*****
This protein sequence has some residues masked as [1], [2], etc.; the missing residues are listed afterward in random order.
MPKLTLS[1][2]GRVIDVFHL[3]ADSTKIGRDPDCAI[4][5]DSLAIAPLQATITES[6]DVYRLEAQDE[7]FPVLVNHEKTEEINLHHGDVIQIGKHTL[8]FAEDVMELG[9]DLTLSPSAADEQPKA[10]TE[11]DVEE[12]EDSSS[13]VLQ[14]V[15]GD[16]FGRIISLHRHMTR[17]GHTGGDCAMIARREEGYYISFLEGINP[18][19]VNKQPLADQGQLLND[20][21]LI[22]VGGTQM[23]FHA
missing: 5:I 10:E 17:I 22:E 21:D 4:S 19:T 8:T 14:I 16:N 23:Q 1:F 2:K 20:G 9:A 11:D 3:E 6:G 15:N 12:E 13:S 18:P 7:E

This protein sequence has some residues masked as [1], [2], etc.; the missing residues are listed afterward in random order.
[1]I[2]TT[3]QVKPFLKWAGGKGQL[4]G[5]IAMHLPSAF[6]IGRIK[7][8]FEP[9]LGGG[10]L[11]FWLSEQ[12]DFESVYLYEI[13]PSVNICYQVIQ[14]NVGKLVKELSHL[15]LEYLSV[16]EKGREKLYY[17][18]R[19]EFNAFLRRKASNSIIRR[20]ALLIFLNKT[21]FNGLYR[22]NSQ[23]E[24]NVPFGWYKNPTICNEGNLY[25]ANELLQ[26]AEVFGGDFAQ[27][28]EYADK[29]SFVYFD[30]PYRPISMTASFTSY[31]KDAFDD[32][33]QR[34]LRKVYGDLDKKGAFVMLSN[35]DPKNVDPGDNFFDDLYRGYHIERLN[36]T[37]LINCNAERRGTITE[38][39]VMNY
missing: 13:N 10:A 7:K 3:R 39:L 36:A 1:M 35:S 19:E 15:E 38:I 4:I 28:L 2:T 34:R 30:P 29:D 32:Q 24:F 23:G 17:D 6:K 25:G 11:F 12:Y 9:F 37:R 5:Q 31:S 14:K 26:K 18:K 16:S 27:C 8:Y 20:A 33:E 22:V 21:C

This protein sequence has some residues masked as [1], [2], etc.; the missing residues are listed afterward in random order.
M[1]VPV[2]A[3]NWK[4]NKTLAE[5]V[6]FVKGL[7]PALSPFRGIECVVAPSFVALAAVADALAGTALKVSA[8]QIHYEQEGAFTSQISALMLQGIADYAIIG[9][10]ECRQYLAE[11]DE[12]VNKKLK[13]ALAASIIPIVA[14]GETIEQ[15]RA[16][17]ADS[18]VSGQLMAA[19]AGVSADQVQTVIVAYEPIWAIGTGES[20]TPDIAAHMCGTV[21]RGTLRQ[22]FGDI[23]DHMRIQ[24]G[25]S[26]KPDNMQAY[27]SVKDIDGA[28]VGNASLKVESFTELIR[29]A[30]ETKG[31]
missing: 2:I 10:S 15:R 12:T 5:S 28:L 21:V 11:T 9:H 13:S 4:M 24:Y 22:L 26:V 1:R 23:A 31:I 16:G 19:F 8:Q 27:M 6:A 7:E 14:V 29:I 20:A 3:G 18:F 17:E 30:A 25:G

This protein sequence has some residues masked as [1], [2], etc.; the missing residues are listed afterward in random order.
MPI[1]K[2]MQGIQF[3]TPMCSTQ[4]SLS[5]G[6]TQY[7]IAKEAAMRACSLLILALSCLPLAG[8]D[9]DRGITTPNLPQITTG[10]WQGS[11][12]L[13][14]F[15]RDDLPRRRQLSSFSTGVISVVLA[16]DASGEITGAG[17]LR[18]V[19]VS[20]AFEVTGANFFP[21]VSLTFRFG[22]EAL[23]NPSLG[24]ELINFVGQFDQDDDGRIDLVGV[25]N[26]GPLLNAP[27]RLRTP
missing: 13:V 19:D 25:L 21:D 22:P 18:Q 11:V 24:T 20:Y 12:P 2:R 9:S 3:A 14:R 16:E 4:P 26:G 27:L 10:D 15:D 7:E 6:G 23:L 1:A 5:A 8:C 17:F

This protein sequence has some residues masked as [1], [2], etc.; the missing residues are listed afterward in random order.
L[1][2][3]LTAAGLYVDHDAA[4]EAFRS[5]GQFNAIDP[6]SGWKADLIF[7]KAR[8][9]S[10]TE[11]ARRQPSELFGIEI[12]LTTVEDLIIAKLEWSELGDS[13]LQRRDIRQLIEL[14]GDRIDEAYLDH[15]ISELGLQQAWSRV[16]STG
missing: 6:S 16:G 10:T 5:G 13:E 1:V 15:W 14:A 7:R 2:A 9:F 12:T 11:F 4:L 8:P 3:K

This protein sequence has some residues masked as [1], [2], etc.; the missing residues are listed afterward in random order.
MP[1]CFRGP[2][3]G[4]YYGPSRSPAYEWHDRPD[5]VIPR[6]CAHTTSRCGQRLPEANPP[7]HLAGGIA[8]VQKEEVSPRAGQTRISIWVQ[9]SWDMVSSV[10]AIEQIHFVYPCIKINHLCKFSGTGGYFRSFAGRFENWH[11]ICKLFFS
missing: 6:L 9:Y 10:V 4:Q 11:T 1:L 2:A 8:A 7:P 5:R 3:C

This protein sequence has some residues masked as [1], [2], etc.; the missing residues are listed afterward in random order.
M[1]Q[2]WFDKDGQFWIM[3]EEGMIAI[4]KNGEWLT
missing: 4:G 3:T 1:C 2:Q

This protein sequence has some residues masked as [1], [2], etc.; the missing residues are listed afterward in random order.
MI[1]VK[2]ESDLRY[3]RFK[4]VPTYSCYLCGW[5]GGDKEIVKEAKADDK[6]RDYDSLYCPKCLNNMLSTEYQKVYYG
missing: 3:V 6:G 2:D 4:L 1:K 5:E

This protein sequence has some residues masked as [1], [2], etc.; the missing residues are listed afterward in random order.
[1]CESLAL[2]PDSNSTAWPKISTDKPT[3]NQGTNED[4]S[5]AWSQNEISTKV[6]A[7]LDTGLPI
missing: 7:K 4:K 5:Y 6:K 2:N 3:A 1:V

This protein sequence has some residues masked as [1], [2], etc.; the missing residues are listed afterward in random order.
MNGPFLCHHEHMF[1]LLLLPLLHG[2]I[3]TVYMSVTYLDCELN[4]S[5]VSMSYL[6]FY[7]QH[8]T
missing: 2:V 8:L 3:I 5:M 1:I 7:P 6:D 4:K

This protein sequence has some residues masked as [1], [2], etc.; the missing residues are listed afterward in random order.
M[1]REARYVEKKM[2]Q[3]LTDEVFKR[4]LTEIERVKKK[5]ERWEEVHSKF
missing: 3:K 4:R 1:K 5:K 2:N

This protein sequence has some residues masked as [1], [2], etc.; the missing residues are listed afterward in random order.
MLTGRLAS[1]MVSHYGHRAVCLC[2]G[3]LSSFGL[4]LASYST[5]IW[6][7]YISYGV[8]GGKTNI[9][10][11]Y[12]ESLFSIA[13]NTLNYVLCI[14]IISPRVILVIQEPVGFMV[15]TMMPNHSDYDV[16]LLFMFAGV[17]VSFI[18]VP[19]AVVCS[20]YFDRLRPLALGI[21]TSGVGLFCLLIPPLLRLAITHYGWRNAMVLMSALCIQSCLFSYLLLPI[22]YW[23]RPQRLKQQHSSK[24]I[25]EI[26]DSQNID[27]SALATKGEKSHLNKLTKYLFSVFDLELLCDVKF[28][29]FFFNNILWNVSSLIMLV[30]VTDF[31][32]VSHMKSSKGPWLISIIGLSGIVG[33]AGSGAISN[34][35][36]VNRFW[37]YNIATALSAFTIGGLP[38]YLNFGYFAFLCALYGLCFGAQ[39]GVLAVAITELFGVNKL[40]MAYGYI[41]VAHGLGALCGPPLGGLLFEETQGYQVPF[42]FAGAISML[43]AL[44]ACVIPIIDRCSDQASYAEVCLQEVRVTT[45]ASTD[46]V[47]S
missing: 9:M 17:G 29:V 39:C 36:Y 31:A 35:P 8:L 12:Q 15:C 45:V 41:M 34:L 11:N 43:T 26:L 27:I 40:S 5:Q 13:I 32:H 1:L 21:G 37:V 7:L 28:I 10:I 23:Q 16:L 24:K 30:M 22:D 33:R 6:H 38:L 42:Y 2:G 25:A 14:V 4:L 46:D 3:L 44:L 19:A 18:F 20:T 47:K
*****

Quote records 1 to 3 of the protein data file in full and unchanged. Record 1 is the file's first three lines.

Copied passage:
This protein sequence has some residues masked as [1], [2], etc.; the missing residues are listed afterward in random order.
MPKLTLS[1][2]GRVIDVFHL[3]ADSTKIGRDPDCAI[4][5]DSLAIAPLQATITES[6]DVYRLEAQDE[7]FPVLVNHEKTEEINLHHGDVIQIGKHTL[8]FAEDVMELG[9]DLTLSPSAADEQPKA[10]TE[11]DVEE[12]EDSSS[13]VLQ[14]V[15]GD[16]FGRIISLHRHMTR[17]GHTGGDCAMIARREEGYYISFLEGINP[18][19]VNKQPLADQGQLLND[20][21]LI[22]VGGTQM[23]FHA
missing: 5:I 10:E 17:I 22:E 21:D 4:S 19:T 8:T 14:I 16:N 23:Q 1:F 2:K 20:G 9:A 11:D 3:E 6:G 15:N 12:E 13:S 18:P 7:E

This protein sequence has some residues masked as [1], [2], etc.; the missing residues are listed afterward in random order.
[1]I[2]TT[3]QVKPFLKWAGGKGQL[4]G[5]IAMHLPSAF[6]IGRIK[7][8]FEP[9]LGGG[10]L[11]FWLSEQ[12]DFESVYLYEI[13]PSVNICYQVIQ[14]NVGKLVKELSHL[15]LEYLSV[16]EKGREKLYY[17][18]R[19]EFNAFLRRKASNSIIRR[20]ALLIFLNKT[21]FNGLYR[22]NSQ[23]E[24]NVPFGWYKNPTICNEGNLY[25]ANELLQ[26]AEVFGGDFAQ[27][28]EYADK[29]SFVYFD[30]PYRPISMTASFTSY[31]KDAFDD[32][33]QR[34]LRKVYGDLDKKGAFVMLSN[35]DPKNVDPGDNFFDDLYRGYHIERLN[36]T[37]LINCNAERRGTITE[38][39]VMNY
missing: 13:N 10:A 7:K 3:R 39:L 36:A 1:M 35:S 19:E 15:E 38:I 4:I 28:L 2:T 34:R 30:P 29:D 32:Q 24:F 23:G 17:D 6:K 25:G 11:F 12:Y 9:F 37:R 5:Q 31:S 14:K 26:K 18:K 16:S 27:C 8:Y 20:A 33:E 22:V 21:C

This protein sequence has some residues masked as [1], [2], etc.; the missing residues are listed afterward in random order.
M[1]VPV[2]A[3]NWK[4]NKTLAE[5]V[6]FVKGL[7]PALSPFRGIECVVAPSFVALAAVADALAGTALKVSA[8]QIHYEQEGAFTSQISALMLQGIADYAIIG[9][10]ECRQYLAE[11]DE[12]VNKKLK[13]ALAASIIPIVA[14]GETIEQ[15]RA[16][17]ADS[18]VSGQLMAA[19]AGVSADQVQTVIVAYEPIWAIGTGES[20]TPDIAAHMCGTV[21]RGTLRQ[22]FGDI[23]DHMRIQ[24]G[25]S[26]KPDNMQAY[27]SVKDIDGA[28]VGNASLKVESFTELIR[29]A[30]ETKG[31]
missing: 2:I 10:S 15:R 12:T 5:S 28:L 21:V 11:T 9:H 13:S 4:M 24:Y 22:L 26:V 1:R 23:A 31:I 16:G 19:F 8:Q 27:M 6:A 7:E 14:V 29:I 20:A 3:G 18:F 17:E 30:A 25:G